The phones are ringing off the hook today, but this call was different.

“We’re on our way!” an emphatic voice said with great authority over the phone. Well, great, I said. What time are you going to get here? “We’ll be there by about six o’clock,” said the voice. It was three in the afternoon, normally closing time for the emergency supply center run by the Community Resource Center. Where are you coming from? “We’re coming from Dayton, Ohio!” Well, alrighty then. We’ll stay open.

That good old Southern phrase “took a notion” comes to mind. Sarah Smith, the voice over the phone, and the extended Smith family of Dayton, Ohio, just took a notion to collect emergency supplies for the flood victims of Tennessee. They created a website, Nashville TN Flood Relief, and asked for donations. They arrived in the largest U-Haul there is, one they obviously paid for out of their own pockets.

From left, Hillary Smith, Sarah Smith, Melody Deek, Jerry Smith, Kenny Williams

They didn’t create a strategic plan and the action steps to implement it. They didn’t assess who their stakeholders were. They just took a notion to provide help, gathered up supplies, got in the truck and drove.

It turns out the extended Smith family and Music City have something in common besides compassion. They love bluegrass. They are planning a bluegrass concert to raise money for the flood victims, many of whom are no doubt musicians. If you think Music City stops at the borders of Davidson County you are dead wrong.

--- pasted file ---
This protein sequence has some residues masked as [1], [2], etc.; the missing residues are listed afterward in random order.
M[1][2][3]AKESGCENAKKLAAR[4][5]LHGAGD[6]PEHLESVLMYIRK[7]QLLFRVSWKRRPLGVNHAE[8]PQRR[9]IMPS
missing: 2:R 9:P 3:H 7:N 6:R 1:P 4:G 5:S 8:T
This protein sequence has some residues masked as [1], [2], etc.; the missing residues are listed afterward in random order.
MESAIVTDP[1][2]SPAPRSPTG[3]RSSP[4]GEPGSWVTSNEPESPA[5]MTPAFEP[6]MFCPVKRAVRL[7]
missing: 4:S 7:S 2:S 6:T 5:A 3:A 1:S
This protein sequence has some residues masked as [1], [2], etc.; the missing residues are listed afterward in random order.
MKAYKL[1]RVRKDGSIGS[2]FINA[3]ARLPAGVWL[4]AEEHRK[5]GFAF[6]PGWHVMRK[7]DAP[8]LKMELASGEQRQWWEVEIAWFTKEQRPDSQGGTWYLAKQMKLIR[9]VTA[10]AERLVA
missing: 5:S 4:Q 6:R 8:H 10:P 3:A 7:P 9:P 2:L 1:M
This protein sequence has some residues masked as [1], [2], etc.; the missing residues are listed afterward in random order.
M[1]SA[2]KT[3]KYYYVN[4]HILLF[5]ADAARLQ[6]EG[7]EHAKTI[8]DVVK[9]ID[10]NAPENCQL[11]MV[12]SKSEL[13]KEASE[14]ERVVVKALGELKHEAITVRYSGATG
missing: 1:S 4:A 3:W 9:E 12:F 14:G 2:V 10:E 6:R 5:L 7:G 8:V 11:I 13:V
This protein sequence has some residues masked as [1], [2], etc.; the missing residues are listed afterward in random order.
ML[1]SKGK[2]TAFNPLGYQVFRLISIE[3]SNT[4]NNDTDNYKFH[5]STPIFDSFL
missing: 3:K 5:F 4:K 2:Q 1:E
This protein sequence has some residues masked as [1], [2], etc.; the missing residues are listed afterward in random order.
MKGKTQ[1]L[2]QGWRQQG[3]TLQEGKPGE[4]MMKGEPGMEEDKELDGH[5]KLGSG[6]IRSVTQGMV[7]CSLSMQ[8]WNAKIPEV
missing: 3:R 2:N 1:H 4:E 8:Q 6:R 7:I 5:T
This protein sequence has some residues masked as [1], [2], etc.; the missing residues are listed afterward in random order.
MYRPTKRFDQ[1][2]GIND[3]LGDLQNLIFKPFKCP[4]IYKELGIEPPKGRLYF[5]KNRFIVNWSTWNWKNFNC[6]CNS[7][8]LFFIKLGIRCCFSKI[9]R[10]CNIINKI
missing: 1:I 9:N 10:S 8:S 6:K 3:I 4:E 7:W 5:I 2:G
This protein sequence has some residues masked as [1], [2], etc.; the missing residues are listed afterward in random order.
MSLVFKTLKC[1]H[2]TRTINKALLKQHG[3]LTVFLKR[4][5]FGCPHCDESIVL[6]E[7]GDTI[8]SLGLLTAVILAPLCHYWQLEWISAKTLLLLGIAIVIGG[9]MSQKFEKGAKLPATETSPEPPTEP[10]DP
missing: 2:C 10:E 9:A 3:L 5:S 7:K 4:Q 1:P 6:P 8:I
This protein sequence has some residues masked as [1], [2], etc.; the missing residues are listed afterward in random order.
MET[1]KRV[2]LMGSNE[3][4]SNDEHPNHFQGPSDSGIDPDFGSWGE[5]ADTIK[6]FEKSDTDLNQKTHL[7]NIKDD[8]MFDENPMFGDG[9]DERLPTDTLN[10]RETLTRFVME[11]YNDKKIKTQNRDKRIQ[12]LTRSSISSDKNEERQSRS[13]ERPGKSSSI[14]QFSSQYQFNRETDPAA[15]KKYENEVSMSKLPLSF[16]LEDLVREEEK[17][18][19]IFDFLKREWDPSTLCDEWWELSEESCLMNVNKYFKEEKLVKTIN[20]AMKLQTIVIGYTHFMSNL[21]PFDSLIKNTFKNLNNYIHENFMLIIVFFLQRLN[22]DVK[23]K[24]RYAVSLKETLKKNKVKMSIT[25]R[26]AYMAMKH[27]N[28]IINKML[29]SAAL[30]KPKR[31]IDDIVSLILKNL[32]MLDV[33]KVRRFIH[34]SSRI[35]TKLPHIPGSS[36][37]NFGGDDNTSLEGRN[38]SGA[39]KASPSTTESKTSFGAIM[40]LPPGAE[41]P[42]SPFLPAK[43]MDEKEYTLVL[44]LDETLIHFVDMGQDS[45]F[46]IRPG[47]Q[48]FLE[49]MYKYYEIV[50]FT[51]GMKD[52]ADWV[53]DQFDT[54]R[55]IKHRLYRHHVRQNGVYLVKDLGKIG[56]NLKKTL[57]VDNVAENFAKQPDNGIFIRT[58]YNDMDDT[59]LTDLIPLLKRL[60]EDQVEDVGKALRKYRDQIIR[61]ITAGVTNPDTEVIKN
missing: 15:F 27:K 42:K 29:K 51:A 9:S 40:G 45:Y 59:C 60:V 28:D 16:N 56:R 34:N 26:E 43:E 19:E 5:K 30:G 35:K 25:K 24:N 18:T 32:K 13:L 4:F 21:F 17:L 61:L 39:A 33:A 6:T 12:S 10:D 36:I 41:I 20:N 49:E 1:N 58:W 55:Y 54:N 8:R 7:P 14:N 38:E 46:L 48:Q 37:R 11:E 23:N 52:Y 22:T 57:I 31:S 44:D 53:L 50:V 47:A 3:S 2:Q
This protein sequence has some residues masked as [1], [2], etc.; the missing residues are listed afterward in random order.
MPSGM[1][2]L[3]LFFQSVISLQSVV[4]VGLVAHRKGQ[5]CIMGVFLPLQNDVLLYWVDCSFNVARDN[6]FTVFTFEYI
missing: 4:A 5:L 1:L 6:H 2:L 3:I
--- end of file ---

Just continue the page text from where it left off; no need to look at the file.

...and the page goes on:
In the last few days, some of us have wondered why the national media hasn’t put Middle Tennessee’s epic flood at the top of their breaking news list. Some people have suggested it’s because there’s no “bad” news. The flood is tragic news, of course. But we haven’t had looting. We haven’t had a breakdown in government response. Emergency crews, police, firefighters and volunteers have been everywhere. Everyone, everyone, has responded quickly and appropriately. The Southern way.

Today, the warehouse is filling up fast, thanks to people like the Smith family who just took a notion to help. The Community Resource Center loves the notion of an empty warehouse, of course. That means that emergency supplies are getting to the people who need them the most, our most fragile citizens.

“We’re on our way.” Yes, indeed, we are. As a city and region we are on the road to recovery.  Help has arrived, some of it from the most unexpected places.

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